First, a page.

Transmountain pipeline going ahead, says Federal government
- EFN Staff | June 21, 2019
Earlier this week, Prime Minister Justin Trudeau announced that the Government of Canada has approved the Trans Mountain Expansion (TMX) and that every dollar the federal government earns from this project will be invested in Canada’s clean energy transition.
“We have a responsibility to ensure that the decisions we make today move us toward a cleaner, sustainable economy. Major resource projects can move forward, but only if we do so in a way that protects the environment and respects Indigenous rights,” said Prime Minister Trudeau. “The TMX project is a significant investment in Canadians and in Canada’s future that will create thousands of good, middle class jobs, maintain the highest environmental standards, and fund the clean energy solutions that Canada needs to stay competitive on the global stage.”
The decision brought many reactions on the federal government’s decision.
“I doubt his sincerity because he hasn’t actually done anything,” said Conservative Party leader Andrew Scheer. “Show me the pipeline. Where is it?...there wasn’t any doubt that [the] announcement wasn’t any news. We all knew he was going to approve it. What Canadians were hoping for was a clear timeline for construction to start.”
The NDP Party leader Jagmeet Singh reacted in a Tweet stating “a day after the Liberals declare a climate emergency, Trudeau approves the expansion of the Trans Mountain pipeline – a project directly threatening our environment.”
“It doesn’t have to be this way,” stated Singh. “We’ll continue to champion a plan that aggressively and honestly fights this crisis.”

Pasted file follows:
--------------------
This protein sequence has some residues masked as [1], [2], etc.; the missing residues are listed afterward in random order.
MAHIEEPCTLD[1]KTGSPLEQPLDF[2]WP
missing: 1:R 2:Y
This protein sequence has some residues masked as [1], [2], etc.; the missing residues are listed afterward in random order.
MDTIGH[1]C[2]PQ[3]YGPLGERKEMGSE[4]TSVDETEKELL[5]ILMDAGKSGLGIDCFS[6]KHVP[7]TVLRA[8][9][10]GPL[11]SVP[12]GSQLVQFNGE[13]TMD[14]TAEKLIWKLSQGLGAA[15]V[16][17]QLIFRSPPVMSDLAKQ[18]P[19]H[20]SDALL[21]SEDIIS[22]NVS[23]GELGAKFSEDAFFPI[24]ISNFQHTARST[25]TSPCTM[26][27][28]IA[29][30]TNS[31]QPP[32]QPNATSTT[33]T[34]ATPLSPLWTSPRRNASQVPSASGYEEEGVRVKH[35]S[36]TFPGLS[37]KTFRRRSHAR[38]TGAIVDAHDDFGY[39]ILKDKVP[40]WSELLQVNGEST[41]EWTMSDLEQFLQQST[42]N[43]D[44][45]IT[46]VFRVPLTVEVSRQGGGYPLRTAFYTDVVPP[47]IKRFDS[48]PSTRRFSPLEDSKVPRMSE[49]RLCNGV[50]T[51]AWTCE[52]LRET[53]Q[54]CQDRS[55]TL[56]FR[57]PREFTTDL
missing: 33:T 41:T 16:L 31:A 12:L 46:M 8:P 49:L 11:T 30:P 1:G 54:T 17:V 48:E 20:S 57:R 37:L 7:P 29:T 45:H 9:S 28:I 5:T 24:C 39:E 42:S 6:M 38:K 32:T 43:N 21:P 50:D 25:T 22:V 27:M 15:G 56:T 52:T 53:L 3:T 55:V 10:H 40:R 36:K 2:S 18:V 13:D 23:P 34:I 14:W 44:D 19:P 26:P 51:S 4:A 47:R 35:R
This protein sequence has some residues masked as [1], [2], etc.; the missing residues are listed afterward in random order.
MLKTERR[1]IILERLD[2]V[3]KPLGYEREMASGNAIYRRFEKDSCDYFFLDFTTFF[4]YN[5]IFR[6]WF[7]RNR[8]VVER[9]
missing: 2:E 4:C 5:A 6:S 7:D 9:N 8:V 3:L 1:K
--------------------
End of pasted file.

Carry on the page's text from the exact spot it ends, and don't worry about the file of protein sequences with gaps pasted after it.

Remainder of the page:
Following the federal governments on the TransMountain pipeline expansion project, Assembly of First Nations (AFN) National Chief Perry Bellegarde said First Nations will ensure their rights, title and jurisdiction are respected and the federal government must respect these rights.
“First Nations are not mere stakeholders. We are the rights and title holders and our rights, title and jurisdiction must be respected,” said Chief Bellegarde in a media release. “It’s clear First Nations have different positions on this project but they all stand firm that their rights be respected and their traditional territories be protected. Only First Nations can determine if those conditions are met. The government needs to engage fully with First Nations – to uphold rights and for the basis of good business.”
The Government of Canada originally approved the TransMountain pipeline expansion project in November 2016. In July 2018, the Federal Court ruled the Government of Canada must consult with Indigenous peoples and groups and conduct a marine-related environmental assessment.
The Government of Canada committed to implementing the UN Declaration in 2010. The UN Declaration implementation act, Bill C-262, is currently in the Senate and is central to honouring that promise. National Chief Bellegarde, among others, have been urging this bill is passed before the end of the current parliamentary session to give life to the Declaration and to further enforce free, prior and informed consent as the basic standard of approaches to development.
“Implementing and enforcing free, prior and informed consent will ensure that governments, business and First Nations are onboard and onside before any development begins,” said Chief Bellegarde. “Implementing this basic international standard should not delay development. It’s a way forward and a way to better ensure economic certainty. Avoiding it actually creates economic instability for the country.”
However, others think differently about this decision.
Thomas Kequahtooway from the Sakimay First Nation said the TMX is an open door to Indigenous rights being trampled on.
“The poor consultations that deemed as consultations has no merit but only to expand what next is about to come,” said Kequahtooway. “I argue that Justin Trudeau is a poor leader who’s lacking vision for Indigenous rights rather he is doing it to better preserve his legacy and his father’s legacy as well. With that being said no wonder this country is so divided when it comes to these issues.”
Evan Gardypie from the Beardy’s and Okemasis Cree Nation responded by saying the chiefs are to blame for this decision going through.
“[They are] responsible for letting this go through, their pockets are full, yet laugh along side when it’s our children’s children we are fighting for,” said Gardyipe. “We still have another million years and more on this beautiful planet.”